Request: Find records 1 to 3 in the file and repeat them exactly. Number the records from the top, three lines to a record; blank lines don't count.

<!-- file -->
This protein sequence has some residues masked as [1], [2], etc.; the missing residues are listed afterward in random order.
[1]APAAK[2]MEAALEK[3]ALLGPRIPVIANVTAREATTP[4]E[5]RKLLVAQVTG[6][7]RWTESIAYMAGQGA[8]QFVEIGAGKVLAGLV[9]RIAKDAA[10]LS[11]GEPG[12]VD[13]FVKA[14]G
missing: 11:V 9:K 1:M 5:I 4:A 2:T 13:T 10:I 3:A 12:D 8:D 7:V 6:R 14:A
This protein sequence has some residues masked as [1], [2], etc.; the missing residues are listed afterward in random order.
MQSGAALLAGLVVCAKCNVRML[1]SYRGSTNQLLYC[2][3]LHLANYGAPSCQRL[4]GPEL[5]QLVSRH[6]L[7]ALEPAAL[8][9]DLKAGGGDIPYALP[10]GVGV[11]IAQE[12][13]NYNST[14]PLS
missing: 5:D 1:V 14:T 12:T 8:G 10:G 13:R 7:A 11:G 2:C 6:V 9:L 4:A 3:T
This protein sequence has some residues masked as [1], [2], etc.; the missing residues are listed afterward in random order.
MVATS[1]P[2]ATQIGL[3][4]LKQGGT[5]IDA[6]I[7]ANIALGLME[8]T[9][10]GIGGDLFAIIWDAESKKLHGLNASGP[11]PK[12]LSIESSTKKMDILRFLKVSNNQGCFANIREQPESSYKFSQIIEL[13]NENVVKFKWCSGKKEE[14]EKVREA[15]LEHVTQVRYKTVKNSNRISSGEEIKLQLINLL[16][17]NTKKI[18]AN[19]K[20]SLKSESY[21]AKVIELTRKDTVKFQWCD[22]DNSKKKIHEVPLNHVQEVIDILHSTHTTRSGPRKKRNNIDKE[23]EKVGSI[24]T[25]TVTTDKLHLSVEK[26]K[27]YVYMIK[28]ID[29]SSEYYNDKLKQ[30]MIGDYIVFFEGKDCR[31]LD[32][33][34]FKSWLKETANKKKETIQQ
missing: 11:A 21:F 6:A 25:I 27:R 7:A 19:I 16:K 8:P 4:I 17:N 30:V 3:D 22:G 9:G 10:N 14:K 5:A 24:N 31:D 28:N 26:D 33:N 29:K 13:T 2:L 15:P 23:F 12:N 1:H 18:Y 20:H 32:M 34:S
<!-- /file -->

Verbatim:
This protein sequence has some residues masked as [1], [2], etc.; the missing residues are listed afterward in random order.
[1]APAAK[2]MEAALEK[3]ALLGPRIPVIANVTAREATTP[4]E[5]RKLLVAQVTG[6][7]RWTESIAYMAGQGA[8]QFVEIGAGKVLAGLV[9]RIAKDAA[10]LS[11]GEPG[12]VD[13]FVKA[14]G
missing: 11:V 9:K 1:M 5:I 4:A 2:T 13:T 10:I 3:A 12:D 8:D 7:V 6:R 14:A
This protein sequence has some residues masked as [1], [2], etc.; the missing residues are listed afterward in random order.
MQSGAALLAGLVVCAKCNVRML[1]SYRGSTNQLLYC[2][3]LHLANYGAPSCQRL[4]GPEL[5]QLVSRH[6]L[7]ALEPAAL[8][9]DLKAGGGDIPYALP[10]GVGV[11]IAQE[12][13]NYNST[14]PLS
missing: 5:D 1:V 14:T 12:T 8:G 10:G 13:R 7:A 11:G 2:C 6:V 9:L 4:A 3:T
This protein sequence has some residues masked as [1], [2], etc.; the missing residues are listed afterward in random order.
MVATS[1]P[2]ATQIGL[3][4]LKQGGT[5]IDA[6]I[7]ANIALGLME[8]T[9][10]GIGGDLFAIIWDAESKKLHGLNASGP[11]PK[12]LSIESSTKKMDILRFLKVSNNQGCFANIREQPESSYKFSQIIEL[13]NENVVKFKWCSGKKEE[14]EKVREA[15]LEHVTQVRYKTVKNSNRISSGEEIKLQLINLL[16][17]NTKKI[18]AN[19]K[20]SLKSESY[21]AKVIELTRKDTVKFQWCD[22]DNSKKKIHEVPLNHVQEVIDILHSTHTTRSGPRKKRNNIDKE[23]EKVGSI[24]T[25]TVTTDKLHLSVEK[26]K[27]YVYMIK[28]ID[29]SSEYYNDKLKQ[30]MIGDYIVFFEGKDCR[31]LD[32][33][34]FKSWLKETANKKKETIQQ
missing: 11:A 21:F 6:A 25:I 27:R 7:A 19:I 16:K 8:P 4:I 17:N 30:V 3:D 22:G 9:G 10:N 14:K 5:A 24:N 31:D 28:N 26:D 33:N 29:K 13:T 2:L 15:P 23:F 12:N 1:H 18:Y 20:H 32:M 34:S